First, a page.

Littleton Waller Tazewell

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Littleton Waller Tazewell
Governor of Virginia
In office
Preceded by John Floyd
Succeeded by Wyndham Robertson
U.S. Senator
In office
Preceded by John Taylor
Succeeded by
Virginia General Assembly
In office
Preceded by
Succeeded by
U.S. Congress
In office
Preceded by John Marshall
Succeeded by
Virginia House of Delegates
In office
1798-1800, 1816-1817
Preceded by
Succeeded by
In office
Preceded by
Succeeded by
In office
Preceded by
Succeeded by
In office
Preceded by {{{8thofficepreceded}}}
Succeeded by {{{8thofficesucceeded}}}
Personal details
Born December 17, 1774
  Williamsburg, Virginia
Died May 6, 1860
  Norfolk, Virginia, Granby St. house
Resting place Family plot, Norfolk, Virginia
Alma mater The College of William & Mary
Profession lawyer, politician
Spouse(s) Anne Stratton Nivison
Relatives maternal grandfather of Littleton Waller Tazewell Bradford.
Known for
Signature [[File:{{{signature}}}|left|200px]]

Littleton Waller Tazewell was born on December 17, 1774 in Williamsburg, Virginia, to Henry Tazewell, a lawyer and future U.S. Senator, and Dorothea Elizabeth Waller. After his mother's death in 1777, Tazewell's father became immersed in revolutionary politics, leaving Tazewell to be raised by Dorothea's father, Benjamin Waller.[1] Waller, also a lawyer, tutored his grandson in Latin.[2]

At the age of ten, Tazewell attended Walker Maury's school in Williamsburg. While there, "he caught the eye" of George Wythe. For the next three years, Wythe acted as Tazewell's private tutor, teaching him Latin, Greek, and mathematics to prepare Tazewell for entering the College of William & Mary.[3] In 1791, Tazewell graduated from William & Mary with a B.A. degree, then traveled to Richmond to study law under John Wickham. After being accepted to the bar in 1796, Tazewell returned to Williamsburg to practice law.[4]

In 1798, Tazewell won a seat in the Virginia House of Delegates in part thanks to his father, who was now a U.S. Senator. He held this position for three consecutive terms (1798-1800). While there, Tazewell strongly supported James Madison's Virginia Resolutions against the Federalist Alien and Sedition Acts. After John Marshall was named Secretary of State, Tazewell filled Marshall's seat in the U.S. House of Representatives until the end of its session in 1801. Rather than seek another term, Tazewell moved to Norfolk where he married Anne Stratton Nivison. Together they would have seven children.[5]

Tazewell represented Norfolk in the Virginia Assembly from 1804 to 1806, where he worked to promote Norfolk's business community and fund state-authorized roads and canals.[6] A "Jeffersonian at heart" due to his "distrust of powerful men and strong government," Tazewell was more of a political independent; he consistently avoided party identification and detested partisan conflict. Tazewell had strong commercial interests and financial connections, attacked the United States' embargo policy, and advocated a Federalist-Republican coalition ticket over Madison's. In short, he supported policies and interests that conflicted with each U.S. party.[7]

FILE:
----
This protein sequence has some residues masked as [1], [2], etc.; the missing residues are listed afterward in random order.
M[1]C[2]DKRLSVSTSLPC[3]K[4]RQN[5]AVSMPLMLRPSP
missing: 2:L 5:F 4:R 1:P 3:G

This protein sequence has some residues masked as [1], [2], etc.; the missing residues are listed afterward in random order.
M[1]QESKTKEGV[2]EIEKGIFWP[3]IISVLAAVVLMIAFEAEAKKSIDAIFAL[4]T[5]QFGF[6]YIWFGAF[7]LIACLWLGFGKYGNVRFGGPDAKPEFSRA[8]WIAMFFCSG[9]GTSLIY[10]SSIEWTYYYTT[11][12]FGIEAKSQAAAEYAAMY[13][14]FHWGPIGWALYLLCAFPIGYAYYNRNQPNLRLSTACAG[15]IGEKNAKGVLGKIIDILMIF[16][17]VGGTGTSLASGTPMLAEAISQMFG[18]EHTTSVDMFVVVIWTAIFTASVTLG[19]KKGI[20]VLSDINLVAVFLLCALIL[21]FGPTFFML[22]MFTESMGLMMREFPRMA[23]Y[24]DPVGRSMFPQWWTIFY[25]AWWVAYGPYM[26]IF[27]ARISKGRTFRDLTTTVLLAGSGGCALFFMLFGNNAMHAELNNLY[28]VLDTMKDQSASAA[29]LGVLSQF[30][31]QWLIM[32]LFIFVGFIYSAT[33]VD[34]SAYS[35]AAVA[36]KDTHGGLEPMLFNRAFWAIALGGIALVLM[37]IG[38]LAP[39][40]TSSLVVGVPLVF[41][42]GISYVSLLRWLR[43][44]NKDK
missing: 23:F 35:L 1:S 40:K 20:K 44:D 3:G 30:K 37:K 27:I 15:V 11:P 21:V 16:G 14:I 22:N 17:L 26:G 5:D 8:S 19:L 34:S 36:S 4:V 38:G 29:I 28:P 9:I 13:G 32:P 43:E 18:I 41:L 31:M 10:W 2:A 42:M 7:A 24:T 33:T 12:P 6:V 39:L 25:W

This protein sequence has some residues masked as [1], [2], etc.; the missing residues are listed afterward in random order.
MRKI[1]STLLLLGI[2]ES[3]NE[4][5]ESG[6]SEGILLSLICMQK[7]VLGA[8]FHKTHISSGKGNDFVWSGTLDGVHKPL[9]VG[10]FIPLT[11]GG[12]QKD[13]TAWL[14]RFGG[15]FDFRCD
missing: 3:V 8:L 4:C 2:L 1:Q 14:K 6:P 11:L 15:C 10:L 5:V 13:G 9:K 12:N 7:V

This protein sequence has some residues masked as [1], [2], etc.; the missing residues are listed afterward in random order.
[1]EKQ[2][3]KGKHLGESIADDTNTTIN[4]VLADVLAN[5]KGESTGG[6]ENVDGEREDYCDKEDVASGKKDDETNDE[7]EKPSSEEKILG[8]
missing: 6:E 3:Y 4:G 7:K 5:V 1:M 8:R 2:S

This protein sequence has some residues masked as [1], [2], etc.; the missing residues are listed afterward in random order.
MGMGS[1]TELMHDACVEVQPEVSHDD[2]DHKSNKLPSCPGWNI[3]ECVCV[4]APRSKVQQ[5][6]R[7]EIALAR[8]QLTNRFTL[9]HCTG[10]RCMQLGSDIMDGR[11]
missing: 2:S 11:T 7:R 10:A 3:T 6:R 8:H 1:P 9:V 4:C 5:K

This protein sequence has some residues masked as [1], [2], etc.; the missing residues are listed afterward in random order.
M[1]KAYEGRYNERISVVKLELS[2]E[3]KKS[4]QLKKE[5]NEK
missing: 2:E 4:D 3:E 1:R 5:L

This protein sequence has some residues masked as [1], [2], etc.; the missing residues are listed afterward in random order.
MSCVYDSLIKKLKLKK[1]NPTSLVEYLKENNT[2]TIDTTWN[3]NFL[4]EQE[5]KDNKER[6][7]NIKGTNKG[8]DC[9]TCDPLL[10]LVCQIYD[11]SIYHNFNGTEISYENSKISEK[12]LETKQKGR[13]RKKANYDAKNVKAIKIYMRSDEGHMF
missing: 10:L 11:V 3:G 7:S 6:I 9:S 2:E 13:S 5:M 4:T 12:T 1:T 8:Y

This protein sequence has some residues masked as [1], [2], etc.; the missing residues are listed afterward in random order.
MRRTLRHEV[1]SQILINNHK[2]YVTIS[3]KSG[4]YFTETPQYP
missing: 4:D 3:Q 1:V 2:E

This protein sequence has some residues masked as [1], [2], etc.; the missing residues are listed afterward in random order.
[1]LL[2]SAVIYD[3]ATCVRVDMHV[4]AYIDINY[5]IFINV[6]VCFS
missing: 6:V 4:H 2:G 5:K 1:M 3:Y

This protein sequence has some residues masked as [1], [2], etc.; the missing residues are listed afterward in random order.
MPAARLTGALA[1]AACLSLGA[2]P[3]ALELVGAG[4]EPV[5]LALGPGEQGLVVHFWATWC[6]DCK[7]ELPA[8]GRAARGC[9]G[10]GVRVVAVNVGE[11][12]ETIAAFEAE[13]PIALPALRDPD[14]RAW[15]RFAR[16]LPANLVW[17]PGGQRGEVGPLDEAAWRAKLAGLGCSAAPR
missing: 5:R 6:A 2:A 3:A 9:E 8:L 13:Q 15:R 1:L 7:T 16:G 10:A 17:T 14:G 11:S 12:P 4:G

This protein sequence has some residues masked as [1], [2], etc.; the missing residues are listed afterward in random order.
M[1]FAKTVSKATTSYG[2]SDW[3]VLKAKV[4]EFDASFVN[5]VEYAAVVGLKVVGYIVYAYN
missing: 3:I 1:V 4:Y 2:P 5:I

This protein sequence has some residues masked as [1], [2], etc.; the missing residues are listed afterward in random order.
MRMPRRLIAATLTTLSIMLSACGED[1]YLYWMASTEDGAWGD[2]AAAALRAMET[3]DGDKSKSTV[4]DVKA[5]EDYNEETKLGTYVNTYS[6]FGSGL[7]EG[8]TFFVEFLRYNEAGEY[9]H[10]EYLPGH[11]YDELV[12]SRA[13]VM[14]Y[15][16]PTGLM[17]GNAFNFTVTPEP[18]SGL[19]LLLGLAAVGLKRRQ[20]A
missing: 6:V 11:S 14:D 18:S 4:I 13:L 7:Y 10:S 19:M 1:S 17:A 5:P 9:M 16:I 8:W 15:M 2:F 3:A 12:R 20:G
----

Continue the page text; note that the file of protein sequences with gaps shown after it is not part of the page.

In 1824, Tazewell was elected to the U.S. Senate to replace John Taylor.[8] He served as chair of the Senate's Foreign Relations Committee and as President Pro Tempore.[9] Tazewell did not support Andrew Jackson's presidency. In particular, he despised Jackson's handling of the 1832 Tariff Crisis and Jackson's decision in 1833 to withdraw public revenue from the U.S. Bank. Tazewell disgustedly left the Senate in 1832.[10]

In 1834, Tazewell was elected as Virginia's 26th Governor, where he would help Virginia recover $400,000 in settlement of Revolutionary War claims and work to put down "antislavery agitation by northern radicals." Tazewell retired from political life in 1836 to manage his plantations.[11]

Tazewell died of pneumonia at his Norfolk residence in 1860 and is buried in the family plot there.[12] His principal published work was Review of the Negotiations between the United States and Great Britain Respecting the Commerce of the Two Countries (1829).[13] He also composed a manuscript history of the Tazewell family in America, "An Account and History of the Tazewell Family," in 1823.[14]

See also


  1. American National Biography Online, s.v. "Tazewell, Littleton Waller," by John R. Van Atta, accessed October 5, 2015.
  2. "Littleton Waller Tazewell, Governor, U.S. Senator," GENi, accessed November 18, 2015.
  3. "Tazewell, Littleton Waller."
  4. Ibid.
  5. Ibid.
  6. Ibid.
  7. Ibid.
  8. "Littleton Waller Tazewell, Governor, U.S. Senator."
  9. "Tazewell, Littleton Waller."
  10. Ibid.
  11. Ibid; Kathryn R. Malone, "The Fate of Revolutionary Republicanism in Early National Virginia," Journal of the Early Republic, Vol. 7, No. 1 (Spring, 1987).
  12. "Tazewell, Littleton Waller."
  13. "Littleton Waller Tazewell, Governor, U.S. Senator."
  14. "An Account and History of the Tazewell Family" (1823), Special Collections Research Center, Swem Library, College of William and Mary.

Further Reading

  • Hugh Blair Grigsby, Discourse on the Life and Character of the Hon. Littleton Waller Tazewell (1860).